Sunday, March 2, 2014

Fantastic February


Yesterday, as the month of March began, many people I know here in Northwest Indiana were delighted to see the end of February, which has been a very cold and snowy month. Somehow that shortest month of the year can seem like the longest, as winter fatigue descends and makes us more eager for the arrival of spring. Despite all the cold and snow that kept us inside more than usual, somehow cabin fever never really bothered me much this year. Even though I’m looking forward to warmer weather, more outdoor activities, and the ground being covered with grass and flowers instead of snow and frost, I have to say that we’ve had a fantastic February because Alex has been so good this month.

Since the bitter cold and icy roads often limited our activities last month, we had to look for ways to keep Alex entertained. Fortunately, he has been doing a great job of suggesting things he’d like to do and was understanding if weather had to change our plans. Perhaps the most significant indicator of his progress is that he has developed patience and no longer seems annoyed or frantic about having to wait for things to happen. Lately, he has become very good about finding things to keep himself occupied, primarily reading books and researching topics of interest on his iPad Mini. In addition, he has become engaged in watching American Idol, which keeps him busy and entertained two evenings a week.

A couple of weeks ago, he went to a middle school girls’ basketball game at my school for the first time, which he had been requesting to do for a few weeks. Although I was a bit concerned about how he would handle the noise, especially in our old gym where sound echoes in the exposed rafters, he didn’t seem overwhelmed at all. Despite the silliness of some middle school girls from another school sitting in front of us who were taking pictures of themselves doing stupid things and laughing more loudly than necessary, Alex appeared less annoyed by them than I was. He simply looked at them with a bemused smile. Even though I told him that we could leave anytime he wanted to go, he decided to stay for the entire game and seemed to have a great time following the action, smiling and pleased my school won the game.

Last Saturday morning, we took him to the dentist for his six-month checkup, and as usual, he was delighted to go. As I’ve mentioned in previous blog entries, Alex has always had good experiences at the dentist, so he looks forward to going every time. He practically skips to the door, and he always comes out of the appointment with a big smile, showing his teeth all shiny and professionally cleaned. Once again, his favorite part of the experience is seeing his beloved hygienist, who looks like a supermodel and calls him “Sweetie” in her deep sultry voice. After a good appointment where he had no problems or cavities, she told me that he was “wonderful,” and we were pleased that he had been cooperative for her and that he enjoyed his visit.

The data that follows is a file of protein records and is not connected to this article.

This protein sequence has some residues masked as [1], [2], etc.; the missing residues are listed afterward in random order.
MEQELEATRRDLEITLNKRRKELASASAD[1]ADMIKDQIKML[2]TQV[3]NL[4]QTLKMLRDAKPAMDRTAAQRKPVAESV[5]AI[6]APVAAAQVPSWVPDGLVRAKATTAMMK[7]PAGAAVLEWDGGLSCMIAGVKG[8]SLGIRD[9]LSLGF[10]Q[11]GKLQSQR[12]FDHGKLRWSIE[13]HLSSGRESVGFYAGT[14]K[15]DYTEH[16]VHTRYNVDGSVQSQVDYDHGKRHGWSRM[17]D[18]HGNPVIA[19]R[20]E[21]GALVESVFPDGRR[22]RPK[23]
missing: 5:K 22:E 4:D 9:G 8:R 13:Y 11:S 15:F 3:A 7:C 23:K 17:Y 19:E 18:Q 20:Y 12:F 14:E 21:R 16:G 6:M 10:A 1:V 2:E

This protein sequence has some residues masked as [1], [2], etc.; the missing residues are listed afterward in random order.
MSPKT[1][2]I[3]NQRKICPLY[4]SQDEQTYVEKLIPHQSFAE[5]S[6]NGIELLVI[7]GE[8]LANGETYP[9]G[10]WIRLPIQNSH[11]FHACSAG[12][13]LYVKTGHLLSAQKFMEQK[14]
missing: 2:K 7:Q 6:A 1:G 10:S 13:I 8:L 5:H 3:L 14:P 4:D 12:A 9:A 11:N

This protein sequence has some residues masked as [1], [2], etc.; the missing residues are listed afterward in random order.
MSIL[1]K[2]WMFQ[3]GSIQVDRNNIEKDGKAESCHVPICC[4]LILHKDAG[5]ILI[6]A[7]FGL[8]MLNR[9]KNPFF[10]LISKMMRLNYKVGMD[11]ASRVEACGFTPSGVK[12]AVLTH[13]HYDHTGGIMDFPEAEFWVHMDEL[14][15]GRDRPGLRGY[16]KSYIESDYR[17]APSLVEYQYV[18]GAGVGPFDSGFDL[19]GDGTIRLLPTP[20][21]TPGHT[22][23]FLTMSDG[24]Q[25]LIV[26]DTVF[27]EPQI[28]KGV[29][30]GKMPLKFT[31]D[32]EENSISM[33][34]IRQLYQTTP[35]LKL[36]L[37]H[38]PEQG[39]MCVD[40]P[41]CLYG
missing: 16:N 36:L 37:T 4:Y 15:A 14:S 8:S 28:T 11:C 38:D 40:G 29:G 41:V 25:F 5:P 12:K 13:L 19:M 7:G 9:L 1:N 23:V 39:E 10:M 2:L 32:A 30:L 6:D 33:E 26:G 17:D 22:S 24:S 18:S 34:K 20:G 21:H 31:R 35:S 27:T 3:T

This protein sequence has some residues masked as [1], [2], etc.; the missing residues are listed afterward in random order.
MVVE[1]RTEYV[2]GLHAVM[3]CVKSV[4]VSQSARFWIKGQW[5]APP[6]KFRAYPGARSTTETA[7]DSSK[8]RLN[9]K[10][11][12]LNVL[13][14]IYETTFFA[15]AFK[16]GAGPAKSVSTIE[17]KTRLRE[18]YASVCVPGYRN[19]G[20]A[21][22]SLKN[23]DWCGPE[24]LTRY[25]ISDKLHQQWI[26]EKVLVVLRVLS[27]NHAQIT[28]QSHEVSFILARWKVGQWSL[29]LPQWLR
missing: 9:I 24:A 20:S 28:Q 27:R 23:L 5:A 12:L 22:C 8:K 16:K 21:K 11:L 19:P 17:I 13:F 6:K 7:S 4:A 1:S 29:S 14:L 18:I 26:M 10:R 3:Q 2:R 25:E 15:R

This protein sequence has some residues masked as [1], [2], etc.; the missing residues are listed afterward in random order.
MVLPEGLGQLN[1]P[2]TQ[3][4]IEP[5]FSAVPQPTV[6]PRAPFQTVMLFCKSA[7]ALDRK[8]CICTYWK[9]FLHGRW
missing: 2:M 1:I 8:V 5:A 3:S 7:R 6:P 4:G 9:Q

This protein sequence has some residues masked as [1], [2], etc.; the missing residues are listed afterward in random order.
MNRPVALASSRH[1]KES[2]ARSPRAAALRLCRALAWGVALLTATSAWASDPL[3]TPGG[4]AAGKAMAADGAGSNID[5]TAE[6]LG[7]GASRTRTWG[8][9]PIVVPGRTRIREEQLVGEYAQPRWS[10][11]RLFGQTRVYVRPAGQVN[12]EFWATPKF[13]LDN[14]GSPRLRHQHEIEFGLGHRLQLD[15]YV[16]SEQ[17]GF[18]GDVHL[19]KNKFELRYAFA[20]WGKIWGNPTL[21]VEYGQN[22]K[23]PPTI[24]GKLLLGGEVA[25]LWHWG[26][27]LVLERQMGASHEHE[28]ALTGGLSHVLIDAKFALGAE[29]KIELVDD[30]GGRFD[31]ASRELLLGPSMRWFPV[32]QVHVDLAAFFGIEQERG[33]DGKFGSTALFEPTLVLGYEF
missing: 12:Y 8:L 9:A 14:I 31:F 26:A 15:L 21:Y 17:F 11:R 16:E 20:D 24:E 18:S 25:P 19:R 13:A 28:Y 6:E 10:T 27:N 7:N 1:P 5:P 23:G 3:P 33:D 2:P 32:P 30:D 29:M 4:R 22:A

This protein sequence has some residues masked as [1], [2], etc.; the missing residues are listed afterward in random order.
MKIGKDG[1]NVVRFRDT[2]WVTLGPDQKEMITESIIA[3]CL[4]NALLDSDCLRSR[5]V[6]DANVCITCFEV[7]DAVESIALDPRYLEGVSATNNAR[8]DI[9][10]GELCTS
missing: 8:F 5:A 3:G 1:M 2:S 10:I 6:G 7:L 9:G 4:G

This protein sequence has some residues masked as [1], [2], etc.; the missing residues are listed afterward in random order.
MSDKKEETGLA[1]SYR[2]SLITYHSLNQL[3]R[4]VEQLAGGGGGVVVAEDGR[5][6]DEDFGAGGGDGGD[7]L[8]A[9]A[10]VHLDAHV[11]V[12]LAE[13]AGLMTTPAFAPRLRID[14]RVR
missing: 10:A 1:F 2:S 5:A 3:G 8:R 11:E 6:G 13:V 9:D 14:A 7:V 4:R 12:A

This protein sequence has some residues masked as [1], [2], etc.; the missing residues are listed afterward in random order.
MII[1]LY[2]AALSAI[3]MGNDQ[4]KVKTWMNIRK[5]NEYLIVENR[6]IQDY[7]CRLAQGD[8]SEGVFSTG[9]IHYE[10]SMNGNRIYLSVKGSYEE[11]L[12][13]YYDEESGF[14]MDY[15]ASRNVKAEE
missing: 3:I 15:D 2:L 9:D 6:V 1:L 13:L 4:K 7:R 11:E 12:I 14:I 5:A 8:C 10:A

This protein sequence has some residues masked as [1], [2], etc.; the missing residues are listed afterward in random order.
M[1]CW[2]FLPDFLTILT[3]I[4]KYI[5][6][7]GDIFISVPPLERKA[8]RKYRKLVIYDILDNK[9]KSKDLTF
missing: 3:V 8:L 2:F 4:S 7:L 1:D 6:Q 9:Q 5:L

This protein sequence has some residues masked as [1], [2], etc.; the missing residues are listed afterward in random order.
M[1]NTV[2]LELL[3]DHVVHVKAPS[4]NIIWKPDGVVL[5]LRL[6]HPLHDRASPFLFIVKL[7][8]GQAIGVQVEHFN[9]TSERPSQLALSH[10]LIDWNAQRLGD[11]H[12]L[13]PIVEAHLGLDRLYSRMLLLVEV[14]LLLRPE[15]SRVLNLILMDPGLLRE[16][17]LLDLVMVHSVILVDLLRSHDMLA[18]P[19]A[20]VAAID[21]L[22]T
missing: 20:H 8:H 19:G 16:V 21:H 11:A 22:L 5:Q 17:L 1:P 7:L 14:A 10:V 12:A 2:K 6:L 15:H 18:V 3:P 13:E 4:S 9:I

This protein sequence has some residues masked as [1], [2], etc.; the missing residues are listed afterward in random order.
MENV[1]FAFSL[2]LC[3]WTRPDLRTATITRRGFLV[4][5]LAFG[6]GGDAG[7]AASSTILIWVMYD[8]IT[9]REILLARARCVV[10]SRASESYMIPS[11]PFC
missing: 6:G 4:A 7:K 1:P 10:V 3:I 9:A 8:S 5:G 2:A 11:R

Later that evening, my school was holding a Mardi Gras festival for the students, and the teachers who were sponsoring the event had invited all staff members and their families to attend. While I wasn’t certain how Alex would handle being around all that noise and activity, we asked him if he would like to go. Eagerly, he decided that he wanted to go to the event and kept calling it the Mardi Gras “meeting.” I explained to him that it was a party, and he was definitely enthusiastic about that. As soon as we arrived, he immediately wanted to know if there was food he could eat. After scanning the various food booths for potential gluten-free and dairy-free food, I decided his best bet was Mexican food. After surveying the choices, I looked for students whose cooking skills I believed were safest and chose the booth run by a very nice young lady who is one of my former honors English students. She prepared a walking taco without cheese for him, a bowl filled with corn chips, ground beef with taco seasoning, and lettuce. After finding a bench where the three of us could sit, Alex happily devoured his food with a bottle of orange Fanta to drink.